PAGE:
Pac-12 basketball: Our first transfer portal power rankings of the 2023 offseason

(AP Photo/Darryl Webb)

The college basketball season concluded two days ago. But in one vital regard — players moving through the transfer portal — the offseason has been underway since conference tournaments ended in early March.

Within the Pac-12 specifically, portal losses have far exceeded portal gains to this point.

That scale should slowly rebalance through the spring as players currently in the portal pick their landing spots. The power rankings below will be updated every few weeks to reflect key developments.

(Information taken from the 247Sports transfer database.)

1. Colorado: The Buffaloes took two hits when big man Lawson Lovering and guard Dominique Clifford — both were four-star prospects in high school — announced they would enter the portal. (Lovering is headed across the state line to Utah.) But coach Tad Boyle picked up a major commitment this week in 6-foot-11 center Eddie Lampkin, a starter for TCU who will add experience and production up front.

2. UCLA: The Bruins are winning the portal game by not losing the portal game. Thus far, none of Mick Cronin’s players have entered the portal; nor has anyone emerged from it to occupy a roster spot. Instead, UCLA’s primary concern is the NBA Draft. Freshmen Amari Bailey and Adem Bona have until April 23 to file their paperwork. At that point, Cronin will gain clarity on needs and options for next season.

3. Utah: On balance, the Utes are in positive territory. The arrival of Lovering, who never tapped his full potential in Boulder, adds security if Branden Carlson remains in the NBA Draft. But Utah lost a rotation player to the portal with the departure of guard Lazar Stefanovic, who averaged 10.3 points and contributed a few rebounds and assists per game. The third spring under coach Craig Smith should provide more roster stability than the previous two.

4. Arizona State: No team in the conference makes greater use of the portal than ASU, and that looks true again this spring. There are two noteworthy departures so far: guard DJ Horne, the No. 2 scorer, and Austin Nunez, a highly-touted point guard who played sparingly. Coach Bobby Hurley has already landed one replacement in forward Kamari Lands (Louisville), and more are undoubtedly on the way.

5. Oregon: Thus far, attrition is modest and newcomers are non-existent. Kel’el Ware, one of the most heralded recruits in the country a year ago, has entered the portal after playing a limited role for the Ducks. We anticipate more movement both onto and off the roster. But can coach Dana Altman identify players who will embrace his message and strengthen the chemistry? Therein lies the trick with transfers.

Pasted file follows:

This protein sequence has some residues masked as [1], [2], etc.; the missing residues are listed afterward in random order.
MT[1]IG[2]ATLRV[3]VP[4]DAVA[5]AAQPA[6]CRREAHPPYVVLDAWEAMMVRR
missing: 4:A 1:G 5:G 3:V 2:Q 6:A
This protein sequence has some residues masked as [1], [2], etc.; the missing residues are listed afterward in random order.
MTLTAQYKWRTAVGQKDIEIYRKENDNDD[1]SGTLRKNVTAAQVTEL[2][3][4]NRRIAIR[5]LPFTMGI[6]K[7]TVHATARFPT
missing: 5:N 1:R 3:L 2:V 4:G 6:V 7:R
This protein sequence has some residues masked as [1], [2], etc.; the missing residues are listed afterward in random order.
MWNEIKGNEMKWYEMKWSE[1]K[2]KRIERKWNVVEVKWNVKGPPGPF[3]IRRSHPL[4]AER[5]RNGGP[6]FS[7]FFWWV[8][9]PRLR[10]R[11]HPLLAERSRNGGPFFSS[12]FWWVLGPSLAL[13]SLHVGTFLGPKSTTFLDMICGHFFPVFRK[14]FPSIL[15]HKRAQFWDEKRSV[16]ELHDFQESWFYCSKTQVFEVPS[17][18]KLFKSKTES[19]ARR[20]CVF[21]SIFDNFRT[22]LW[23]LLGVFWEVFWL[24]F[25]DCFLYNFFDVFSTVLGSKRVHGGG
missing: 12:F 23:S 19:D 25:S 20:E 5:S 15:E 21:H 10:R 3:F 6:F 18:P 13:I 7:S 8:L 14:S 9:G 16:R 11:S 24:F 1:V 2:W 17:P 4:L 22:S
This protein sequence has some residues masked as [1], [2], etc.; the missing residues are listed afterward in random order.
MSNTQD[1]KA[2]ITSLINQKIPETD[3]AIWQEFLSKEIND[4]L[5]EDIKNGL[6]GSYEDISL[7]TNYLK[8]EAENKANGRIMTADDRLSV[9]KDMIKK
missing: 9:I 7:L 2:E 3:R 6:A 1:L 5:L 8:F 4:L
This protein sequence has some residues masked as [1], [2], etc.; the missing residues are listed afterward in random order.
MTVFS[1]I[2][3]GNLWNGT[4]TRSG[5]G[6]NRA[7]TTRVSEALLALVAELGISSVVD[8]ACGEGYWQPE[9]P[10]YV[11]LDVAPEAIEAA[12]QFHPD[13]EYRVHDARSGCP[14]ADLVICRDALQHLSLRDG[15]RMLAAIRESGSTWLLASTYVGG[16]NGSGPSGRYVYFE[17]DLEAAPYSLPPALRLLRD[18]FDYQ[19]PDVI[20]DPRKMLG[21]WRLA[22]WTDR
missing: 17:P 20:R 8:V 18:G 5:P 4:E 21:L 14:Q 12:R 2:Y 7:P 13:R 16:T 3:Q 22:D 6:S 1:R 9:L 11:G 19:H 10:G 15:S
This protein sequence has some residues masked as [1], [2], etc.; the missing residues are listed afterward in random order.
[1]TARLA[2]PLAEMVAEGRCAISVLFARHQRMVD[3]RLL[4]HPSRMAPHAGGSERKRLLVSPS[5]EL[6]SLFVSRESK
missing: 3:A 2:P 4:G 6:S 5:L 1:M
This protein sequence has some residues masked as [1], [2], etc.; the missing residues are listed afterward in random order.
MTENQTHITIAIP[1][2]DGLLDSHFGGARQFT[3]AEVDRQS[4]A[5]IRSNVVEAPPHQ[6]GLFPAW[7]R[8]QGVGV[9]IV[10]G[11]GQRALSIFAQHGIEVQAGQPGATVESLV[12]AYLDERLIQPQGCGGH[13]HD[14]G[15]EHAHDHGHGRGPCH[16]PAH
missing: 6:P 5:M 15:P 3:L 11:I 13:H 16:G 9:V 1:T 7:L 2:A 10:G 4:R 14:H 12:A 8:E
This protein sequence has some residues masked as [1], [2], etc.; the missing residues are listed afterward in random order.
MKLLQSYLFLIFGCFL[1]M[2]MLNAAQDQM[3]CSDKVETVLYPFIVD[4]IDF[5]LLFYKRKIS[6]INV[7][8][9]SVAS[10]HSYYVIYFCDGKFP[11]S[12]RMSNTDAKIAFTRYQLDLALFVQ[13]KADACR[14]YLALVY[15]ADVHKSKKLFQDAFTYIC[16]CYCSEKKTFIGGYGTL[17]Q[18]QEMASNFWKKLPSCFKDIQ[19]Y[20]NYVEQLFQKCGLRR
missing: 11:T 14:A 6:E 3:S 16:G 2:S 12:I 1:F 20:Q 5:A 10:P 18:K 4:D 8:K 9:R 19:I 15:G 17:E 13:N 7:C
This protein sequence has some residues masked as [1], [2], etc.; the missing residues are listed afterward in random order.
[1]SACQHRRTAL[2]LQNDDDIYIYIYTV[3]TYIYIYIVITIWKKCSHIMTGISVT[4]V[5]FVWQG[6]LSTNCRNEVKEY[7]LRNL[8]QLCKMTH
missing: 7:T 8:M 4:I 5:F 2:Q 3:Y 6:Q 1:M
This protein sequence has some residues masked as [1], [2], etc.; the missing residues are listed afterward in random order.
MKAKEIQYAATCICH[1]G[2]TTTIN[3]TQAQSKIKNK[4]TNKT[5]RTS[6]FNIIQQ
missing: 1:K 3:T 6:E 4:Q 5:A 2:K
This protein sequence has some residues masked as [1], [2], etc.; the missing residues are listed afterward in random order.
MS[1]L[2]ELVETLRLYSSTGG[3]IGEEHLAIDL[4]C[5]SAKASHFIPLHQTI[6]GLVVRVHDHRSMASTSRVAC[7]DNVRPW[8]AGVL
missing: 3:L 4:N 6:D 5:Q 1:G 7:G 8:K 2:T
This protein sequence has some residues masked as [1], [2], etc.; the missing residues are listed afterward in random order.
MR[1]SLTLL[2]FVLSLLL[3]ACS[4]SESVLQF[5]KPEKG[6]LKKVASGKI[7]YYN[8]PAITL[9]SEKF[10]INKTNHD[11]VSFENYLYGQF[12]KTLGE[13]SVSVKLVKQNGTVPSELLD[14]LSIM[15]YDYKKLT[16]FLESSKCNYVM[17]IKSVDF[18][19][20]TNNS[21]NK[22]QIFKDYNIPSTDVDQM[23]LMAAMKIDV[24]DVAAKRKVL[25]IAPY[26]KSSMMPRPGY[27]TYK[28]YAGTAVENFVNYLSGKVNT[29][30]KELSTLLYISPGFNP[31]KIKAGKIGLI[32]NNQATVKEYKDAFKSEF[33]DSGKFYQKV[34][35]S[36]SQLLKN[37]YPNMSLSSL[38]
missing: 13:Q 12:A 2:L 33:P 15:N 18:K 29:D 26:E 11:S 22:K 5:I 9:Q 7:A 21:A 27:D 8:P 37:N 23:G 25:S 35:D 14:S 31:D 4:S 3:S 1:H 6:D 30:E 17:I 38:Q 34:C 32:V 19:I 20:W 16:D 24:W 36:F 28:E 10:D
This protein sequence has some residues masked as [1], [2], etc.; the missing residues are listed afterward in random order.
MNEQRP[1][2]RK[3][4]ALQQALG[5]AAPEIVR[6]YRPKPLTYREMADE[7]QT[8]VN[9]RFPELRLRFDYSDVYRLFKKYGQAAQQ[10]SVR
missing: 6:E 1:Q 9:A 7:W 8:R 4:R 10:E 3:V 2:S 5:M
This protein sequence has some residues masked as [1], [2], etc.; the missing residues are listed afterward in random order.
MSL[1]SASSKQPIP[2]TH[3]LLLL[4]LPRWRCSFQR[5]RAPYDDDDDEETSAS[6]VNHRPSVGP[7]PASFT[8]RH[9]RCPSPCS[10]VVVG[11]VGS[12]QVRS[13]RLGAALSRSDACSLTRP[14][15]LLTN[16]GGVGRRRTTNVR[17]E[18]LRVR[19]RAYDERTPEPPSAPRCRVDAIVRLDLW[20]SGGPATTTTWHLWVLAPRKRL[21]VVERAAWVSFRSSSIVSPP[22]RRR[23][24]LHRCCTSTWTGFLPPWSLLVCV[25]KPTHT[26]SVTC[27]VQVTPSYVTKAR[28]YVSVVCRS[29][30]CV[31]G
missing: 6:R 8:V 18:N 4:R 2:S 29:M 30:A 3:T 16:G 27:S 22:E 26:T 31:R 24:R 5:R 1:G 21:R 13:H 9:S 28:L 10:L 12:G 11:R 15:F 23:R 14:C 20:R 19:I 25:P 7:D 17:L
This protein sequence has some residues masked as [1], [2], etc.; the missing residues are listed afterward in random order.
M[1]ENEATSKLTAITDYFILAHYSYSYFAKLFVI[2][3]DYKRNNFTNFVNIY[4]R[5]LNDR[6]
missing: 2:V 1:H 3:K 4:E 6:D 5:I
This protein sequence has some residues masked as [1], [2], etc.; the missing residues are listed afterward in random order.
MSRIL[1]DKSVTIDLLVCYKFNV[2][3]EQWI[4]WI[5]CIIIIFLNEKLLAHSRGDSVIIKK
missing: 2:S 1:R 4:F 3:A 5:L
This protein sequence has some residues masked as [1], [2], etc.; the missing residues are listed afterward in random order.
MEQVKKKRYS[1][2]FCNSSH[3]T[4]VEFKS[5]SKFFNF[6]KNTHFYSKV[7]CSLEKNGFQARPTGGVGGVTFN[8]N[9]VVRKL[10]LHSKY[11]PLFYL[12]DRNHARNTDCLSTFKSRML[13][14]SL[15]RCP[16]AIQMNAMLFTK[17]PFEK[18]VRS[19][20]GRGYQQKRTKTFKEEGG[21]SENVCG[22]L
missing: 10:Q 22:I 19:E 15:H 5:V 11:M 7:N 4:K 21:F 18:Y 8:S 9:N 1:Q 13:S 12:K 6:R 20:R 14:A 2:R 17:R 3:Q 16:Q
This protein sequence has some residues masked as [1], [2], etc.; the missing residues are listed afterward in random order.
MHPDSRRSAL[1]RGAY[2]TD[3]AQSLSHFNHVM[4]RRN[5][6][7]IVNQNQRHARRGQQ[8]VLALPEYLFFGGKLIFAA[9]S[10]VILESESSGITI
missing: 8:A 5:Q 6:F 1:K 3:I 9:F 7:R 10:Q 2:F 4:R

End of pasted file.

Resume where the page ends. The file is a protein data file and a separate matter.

6. USC: Wing Reese Dixon-Waters is the lone rotation player in the portal at this point, although a few others could follow. Theoretically, the Trojans will have options for newcomers as players from greater Southern California seek to return home after encountering obstacles or disappointment at their current schools. The next Boogie Ellis, for instance, or Johnny Juzang.

7. Oregon State: Only one player has entered the portal, but he was a major contributor: forward Glenn Taylor Jr., who averaged 11.6 points and 3.7 rebounds. Will OSU’s outflow end with Taylor? We’re monitoring Jordan Pope, the freshman guard who led the Beavers in scoring. Where will coach Wayne Tinkle turn for help after a second consecutive poor season — and with his future in Corvallis seemingly on shaky ground beyond next season.

8. Arizona: We don’t view guard Kerr Kriisa’s departure (to West Virginia) as a negative. It allows the Wildcats to get tougher and better defensively on the perimeter with rising sophomore Kylan Boswell in a key role. (Promising wing Adama Bal is also departing.) Look for coach Tommy Lloyd to be active in the portal this spring, particularly given that guard Courtney Ramey is out of eligibility following his lone season in Tucson.

9. Stanford: The first major departure came Tuesday, when forward Harrison Ingram revealed his move into the portal. A former five-star prospect, Ingram was the Cardinal’s No. 2 scorer and rebounder and the latest example of high-end talents failing to make a high-level impact for Stanford. Will anyone follow Ingram? And will coach Jerod Haase, whose options in the portal are typically limited, find help?

10. Washington State: Context is required when evaluating WSU’s situation: Guard TJ Bamba has entered the portal and declared for the NBA Draft, suggesting that he’s leaving the program no matter what. And Bamba counts as a major loss — he was one of the top guards in the conference by the end of the season. Big man Dishon Jackson, who missed the 2022-23 season (medical issues), is also in the portal.

11. Washington: Six players have entered the portal since the Huskies announced Mike Hopkins would return next season, although only two qualify as key contributors: Talented young guard Keyon Menifield, who’s bound for Arkansas, and 3-point shooter Cole Bajema. Thus far, only one roster spot has been filled. Forward Moses Wood, who averaged 15.3 points and 6.3 rebounds for Portland this season, is joining UW’s frontcourt rotation.

12. Cal: The dreary season and coaching change have predictably resulted in a slew of players entering the portal, including Lars Thiemann and Kuany Kuany (but not Devin Askew, so far). Given the talent level, that’s not necessarily a bad thing for first-year coach Mark Madsen as he attempts to overhaul the roster. But to what extent will Cal’s admissions bar allow Madsen to restock with enough players to push the program out of the cellar?

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